• Another new hire's skills meet your requirements, but her product knowledge is poor. You probably can invest the time to get her up to speed on the products and services. Be sure to communicate the reasons for this training and set timetables for her getting up to speed;
  • One of your long-term employee's attitude toward the company has slipped. Her negative comments and slow work pace are affecting employee morale and customers. Counsel this employee to change her attitude at work, explaining the impact of her actions. However, attitude problems are generally reflective of a deeper issue. Explore this with the employee. Be flexible in solutions but also be firm about unacceptable behavior and performance. Some people will get the message and make the necessary changes - some will not. Keep the person who changes - let go the person who does not, documenting both for your personnel files.
Look at your policies. How are they written regarding correcting and disciplining poor performers? Are they structured formally where you must give verbal, written, and final warnings? Or do you have the flexibility to work with employees on a case-by-case basis? If your policy is too strict, change it. It will work against you in the long run. If you don't have a policy, you must work hard to ensure that how you treat each employee comparably. Keep good records either way, because in these litigious times, consistency in action and policy is vital for self-protection.

Thursday, July 06, 2006

The Surreal Art of Staff Retention

The challenge to keep employees has mystified managers for time immemorial - how to build a workplace where employees wish to remain and outsiders want to join.

Successful managers ask themselves this question all the time, because, simply put, employee retention matters:

  • Dependent on position, high turnover leaves customers and other employees in the lurch; departing employees take a great deal of knowledge with them, which makes it hard to meet organization goals and serve customers well due to lack of continuity;
  • Replacing employees’ costs money. The cost of replacing an employee is estimated as up to twice an individual’s annual salary (or higher for some positions, such as middle management), and this doesn’t even include the cost of lost knowledge; and
  • Recruiting employees consumes a great deal of time and effort, much of it futile. You’re not the only one out there vying for qualified employees, and job searchers make decisions based on more than salary and benefits; and
  • Bringing employees up to speed takes even more time, while being short-staffed often means putting in extra time to get work done.

So, how do you keep employees? In a nutshell, you keep them satisfied enough to believe their needs will be better met at your firm than anywhere else.

It sounds straightforward enough - yet many employers aren’t sure where to begin.

In the good old days, employees were employees for life, striving for that gold watch and retiring to California. Employees had an intrinsic belief that the company would take good care of them if they did a good job. Well, that mindset has changed. Layoffs, reductions in workforce, and terminations have all eroded loyalty on the part of workers - even for those employees not directly affected. Today’s employees, particularly younger ones, think more of themselves as ‘free agents,’ selling their services to the highest bidder and ever willing to entertain other offers. Some employees maintain their resumes permanently posted on websites.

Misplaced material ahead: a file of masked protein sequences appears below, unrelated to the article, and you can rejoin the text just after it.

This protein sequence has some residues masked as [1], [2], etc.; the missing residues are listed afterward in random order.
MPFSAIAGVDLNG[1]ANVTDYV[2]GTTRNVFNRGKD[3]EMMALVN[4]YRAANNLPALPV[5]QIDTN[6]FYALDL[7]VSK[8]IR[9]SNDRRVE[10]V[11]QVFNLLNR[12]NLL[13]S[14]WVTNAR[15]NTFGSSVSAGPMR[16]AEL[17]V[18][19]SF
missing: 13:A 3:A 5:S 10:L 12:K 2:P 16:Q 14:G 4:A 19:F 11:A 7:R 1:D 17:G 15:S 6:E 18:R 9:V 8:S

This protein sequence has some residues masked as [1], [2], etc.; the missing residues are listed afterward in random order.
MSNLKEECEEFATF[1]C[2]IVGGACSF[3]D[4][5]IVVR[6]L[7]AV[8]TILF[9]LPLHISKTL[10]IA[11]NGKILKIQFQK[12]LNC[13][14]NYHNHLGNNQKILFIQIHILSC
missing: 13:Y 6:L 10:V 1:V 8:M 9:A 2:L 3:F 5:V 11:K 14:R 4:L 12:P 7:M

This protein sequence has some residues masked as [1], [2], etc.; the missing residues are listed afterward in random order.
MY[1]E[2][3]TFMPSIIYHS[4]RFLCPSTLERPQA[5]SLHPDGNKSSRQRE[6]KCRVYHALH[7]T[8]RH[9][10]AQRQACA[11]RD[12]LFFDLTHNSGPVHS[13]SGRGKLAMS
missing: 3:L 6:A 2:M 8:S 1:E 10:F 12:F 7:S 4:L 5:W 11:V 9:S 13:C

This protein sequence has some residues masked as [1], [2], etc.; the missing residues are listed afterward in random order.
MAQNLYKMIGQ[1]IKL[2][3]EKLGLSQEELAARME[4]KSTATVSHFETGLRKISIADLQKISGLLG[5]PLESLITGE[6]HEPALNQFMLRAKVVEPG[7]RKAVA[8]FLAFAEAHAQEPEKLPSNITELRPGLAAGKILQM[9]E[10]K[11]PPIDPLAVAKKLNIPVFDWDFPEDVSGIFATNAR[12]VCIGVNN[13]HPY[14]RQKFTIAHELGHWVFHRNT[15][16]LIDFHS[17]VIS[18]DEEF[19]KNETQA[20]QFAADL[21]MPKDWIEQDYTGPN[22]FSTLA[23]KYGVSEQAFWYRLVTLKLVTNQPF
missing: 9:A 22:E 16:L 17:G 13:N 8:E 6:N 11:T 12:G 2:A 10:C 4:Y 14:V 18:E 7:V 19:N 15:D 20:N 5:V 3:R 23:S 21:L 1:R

As such, recruiting employees cannot be put on the back burner until you need to replace someone.

In many organizations, losing employees has a domino effect, as when one employee leaves, others often wonder about opportunities elsewhere. Those other opportunities start to look better as employees have to pick up the slack for those who have moved on.

Respect, Recognition, Reward
Firms need to provide these three elements to keep employees on board and satisfaction high.

Respect is esteem, special regard, or particular consideration given to people. Respect is the foundation of keeping your employees. Recognition and rewards will have little effect if you don’t respect employees.

Recognition is providing attention and perceiving clearly. Most problems with retention and morale occur because management is not paying attention to people’s needs and reactions.

Rewards are the extra perks you offer beyond the basics of respect and recognition that make it worth people’s while to work hard, to care, to go beyond the call of duty. While rewards represent the smallest portion of the retention equation, they are still an important one.

In general, respect should be the largest component of a company’s efforts. Without it, recognition and rewards appear hollow and have little effect - or they have negative effects. True success is measured through a mix of the three.

An employer who installs respect, recognition and reward will create a ‘hard-to-leave’ environment, and one with a waiting list of applicants for any position that becomes available purposefully, and not through departure.

Tuesday, July 04, 2006

Who Says it’s Time to Put the Old Dog on the Porch...?

...normally the young dog.

Give a nanosecond of thought to the 90s .com boom: the runaway mentality that future business hinged on youth and all that they embodied: energy, drive, originality, innovation, open collars, and . . . really, really bad hairstyles (remember Mr. Richard Li’s?). If so, also ponder the ensuing dot.bomb . . . errr . . . crash and you may question such wisdom.

Which is why - maturity in the workplace does matter
Contrary to young dog belief, ageing is not a downward spiral from 30-something perfection. Don’t get us wrong, the older we get the more susceptible to illness we become and some of us tend to move a little slower. However, numerous areas improve - we gain knowledge and experience; and have a vault of precedents on file that avoid us from making the same mistake a fourth time.

Older people have as good memories as younger people. Most mature people react slower because they're considering the best option, not because they’re only hearing every fifth word.